Those of us who recklessly eat first and ask questions afterwards (this columnist in Shanghai found that he had just eaten bullfrogs and in Helsinki that he had just eaten a reindeer that was probably one of Santa's team, perhaps even Rudolph himself) should follow the example set by St Nicolas.
In Benjamin Britten's cantata Saint Nicolas, about to enjoy a rare Canberra performance,* Britten and his lyricist cover the occasion when Bishop Nicolas, sitting down to a meaty dinner at an inn, becomes suspicious of what the meat is. Intuitively he senses that the meat is the tender flesh of three tasty boys, murdered and then pickled to perfection by the local butcher. Nicolas calls to the boys, "Timothy, Mark, and John, Put your fleshly garments on!" and the boys come back to life. Understandably grateful, they warble many a "Hallelujah".
At Christmas in Christendom, sensitive people feel a craving for the sound of some sung Hallelujahs. This appetite is usually met by performances of Handel's Messiah. It's Hallelujah Chorus is an orgy of Hallelujahs.
But this Christmas, unusually, Canberra is not to have a full-scale performance of the Messiah by any of the big choral combos. Instead, courageously (in the Sir Humphrey sense of what it means to be courageous) the burly combos are performing other works. The Llewellyn Choir has already chirruped us Saint-Saens' Christmas Oratorio and on Saturday, Tobias Cole's Canberra Choral Society will, courageously, give us instead of the Messiah, Vivaldi's Gloria, Britten's A Ceremony of Carols and also his aforementioned and action-packed Saint Nicolas.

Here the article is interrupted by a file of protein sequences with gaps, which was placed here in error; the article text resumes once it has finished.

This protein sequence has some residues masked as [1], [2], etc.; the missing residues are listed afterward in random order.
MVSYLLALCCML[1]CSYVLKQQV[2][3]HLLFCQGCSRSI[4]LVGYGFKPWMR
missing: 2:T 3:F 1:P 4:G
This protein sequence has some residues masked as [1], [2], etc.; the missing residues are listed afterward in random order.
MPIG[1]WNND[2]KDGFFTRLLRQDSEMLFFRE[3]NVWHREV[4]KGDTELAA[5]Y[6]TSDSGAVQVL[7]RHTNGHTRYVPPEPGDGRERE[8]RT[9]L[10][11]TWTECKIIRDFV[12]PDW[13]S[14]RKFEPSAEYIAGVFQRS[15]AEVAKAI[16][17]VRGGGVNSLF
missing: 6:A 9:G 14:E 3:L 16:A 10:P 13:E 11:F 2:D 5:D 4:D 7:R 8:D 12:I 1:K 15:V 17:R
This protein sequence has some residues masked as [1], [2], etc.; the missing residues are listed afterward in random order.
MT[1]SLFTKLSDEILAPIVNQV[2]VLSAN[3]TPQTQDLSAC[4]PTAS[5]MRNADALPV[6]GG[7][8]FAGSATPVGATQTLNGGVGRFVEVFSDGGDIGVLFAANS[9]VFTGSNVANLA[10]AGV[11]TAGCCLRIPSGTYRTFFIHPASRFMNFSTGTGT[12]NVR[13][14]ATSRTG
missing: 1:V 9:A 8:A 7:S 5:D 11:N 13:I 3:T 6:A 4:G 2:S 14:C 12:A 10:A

CCS chorister Kelly Corner is aware of the risks choral societies face in courageously offering conservative Canberrans unfamiliar works. She has even fossicked out for us a piece the late, legendary W L "Bill" Hoffmann wrote on this issue for The Canberra Times 40 years ago.
"My comments last week on the apparent dearth of Christmas music in Canberra brought a response from some musical bodies.
"A spokesman for the Choral Society contacted me to point out that one relevant reason for their presentation of Handel's Messiah rather than other Christmas music I had suggested was that because of its great popularity, it was one presentation that the society could expect to run at a profit. When it puts on a Haydn Mass or even Bach's St John Passion the audience response is often poor, and they invariably make a loss. This unfortunately is an economic fact of musical life.
"It is the same around the world. When I was in London recently programs of orchestral music by Beethoven or Tchaikovsky consisting of their most hackneyed works were crowded: but a program by the New Philharmonia Orchestra of Berg's Violin Concerto and Bruckner's Fourth Symphony was so poorly attended that I counted only 32 people in the whole of the grand tier of the Festival Hall."
Corner says Handel's Messiah is a wonderful work to sing and a relatively "safe" concert because audiences know and love it.
"But there is so much more beautiful music out there, and we want to share it, too. This Saturday's concert is a courageous decision from a marketing perspective, but definitely a worthwhile one musically."
* The courageous CCS's A Feast of St Nicolas, with a massed choir and the piping youngsters of the Turner Trebles, is on Saturday at the Llewellyn Hall at 7.30pm. Tickets at Ticketek.